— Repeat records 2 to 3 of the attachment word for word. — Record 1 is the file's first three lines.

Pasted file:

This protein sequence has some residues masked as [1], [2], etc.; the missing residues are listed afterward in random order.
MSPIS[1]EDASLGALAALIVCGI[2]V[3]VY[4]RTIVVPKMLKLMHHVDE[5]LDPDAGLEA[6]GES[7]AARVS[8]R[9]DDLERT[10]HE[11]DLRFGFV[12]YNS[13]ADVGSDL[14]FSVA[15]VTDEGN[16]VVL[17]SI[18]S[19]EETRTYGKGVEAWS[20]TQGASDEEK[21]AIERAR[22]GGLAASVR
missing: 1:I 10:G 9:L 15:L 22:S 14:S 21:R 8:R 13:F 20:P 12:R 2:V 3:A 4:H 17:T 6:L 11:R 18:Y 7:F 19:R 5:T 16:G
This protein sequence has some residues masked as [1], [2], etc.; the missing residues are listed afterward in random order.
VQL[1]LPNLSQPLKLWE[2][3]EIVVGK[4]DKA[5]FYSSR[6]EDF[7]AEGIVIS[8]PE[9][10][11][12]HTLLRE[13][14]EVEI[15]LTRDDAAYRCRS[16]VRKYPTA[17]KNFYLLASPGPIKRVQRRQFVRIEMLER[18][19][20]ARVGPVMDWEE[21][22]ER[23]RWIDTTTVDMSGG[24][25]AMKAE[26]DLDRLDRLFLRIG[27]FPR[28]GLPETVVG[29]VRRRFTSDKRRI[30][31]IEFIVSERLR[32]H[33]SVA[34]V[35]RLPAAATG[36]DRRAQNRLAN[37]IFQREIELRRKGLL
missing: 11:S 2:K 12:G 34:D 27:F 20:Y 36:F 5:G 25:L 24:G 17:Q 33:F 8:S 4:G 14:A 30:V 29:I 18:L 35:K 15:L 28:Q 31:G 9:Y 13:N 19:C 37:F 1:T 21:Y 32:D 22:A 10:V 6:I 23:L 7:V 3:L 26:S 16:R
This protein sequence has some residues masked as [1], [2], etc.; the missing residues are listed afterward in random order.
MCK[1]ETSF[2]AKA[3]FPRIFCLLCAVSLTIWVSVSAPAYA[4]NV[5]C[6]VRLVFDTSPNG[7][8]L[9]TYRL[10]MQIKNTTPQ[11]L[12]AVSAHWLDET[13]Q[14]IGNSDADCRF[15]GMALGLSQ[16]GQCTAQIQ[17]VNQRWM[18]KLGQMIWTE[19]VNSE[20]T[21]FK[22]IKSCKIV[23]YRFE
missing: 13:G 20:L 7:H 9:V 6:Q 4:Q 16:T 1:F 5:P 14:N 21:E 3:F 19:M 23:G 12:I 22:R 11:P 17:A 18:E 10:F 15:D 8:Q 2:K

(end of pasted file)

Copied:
This protein sequence has some residues masked as [1], [2], etc.; the missing residues are listed afterward in random order.
VQL[1]LPNLSQPLKLWE[2][3]EIVVGK[4]DKA[5]FYSSR[6]EDF[7]AEGIVIS[8]PE[9][10][11][12]HTLLRE[13][14]EVEI[15]LTRDDAAYRCRS[16]VRKYPTA[17]KNFYLLASPGPIKRVQRRQFVRIEMLER[18][19][20]ARVGPVMDWEE[21][22]ER[23]RWIDTTTVDMSGG[24][25]AMKAE[26]DLDRLDRLFLRIG[27]FPR[28]GLPETVVG[29]VRRRFTSDKRRI[30][31]IEFIVSERLR[32]H[33]SVA[34]V[35]RLPAAATG[36]DRRAQNRLAN[37]IFQREIELRRKGLL
missing: 11:S 2:K 12:G 34:D 27:F 20:Y 36:F 5:G 25:L 24:G 17:Q 33:F 8:S 4:G 14:A 30:V 29:I 18:L 35:K 15:L 28:Q 31:G 9:Y 13:N 19:C 37:F 1:T 21:Y 32:D 22:A 10:V 6:I 23:L 7:V 3:L 26:S 16:R
This protein sequence has some residues masked as [1], [2], etc.; the missing residues are listed afterward in random order.
MCK[1]ETSF[2]AKA[3]FPRIFCLLCAVSLTIWVSVSAPAYA[4]NV[5]C[6]VRLVFDTSPNG[7][8]L[9]TYRL[10]MQIKNTTPQ[11]L[12]AVSAHWLDET[13]Q[14]IGNSDADCRF[15]GMALGLSQ[16]GQCTAQIQ[17]VNQRWM[18]KLGQMIWTE[19]VNSE[20]T[21]FK[22]IKSCKIV[23]YRFE
missing: 13:G 20:L 7:H 9:V 6:Q 4:Q 16:T 1:F 5:P 14:N 21:E 3:F 19:M 23:G 12:I 22:R 11:P 17:A 18:E 10:F 15:D 8:Q 2:K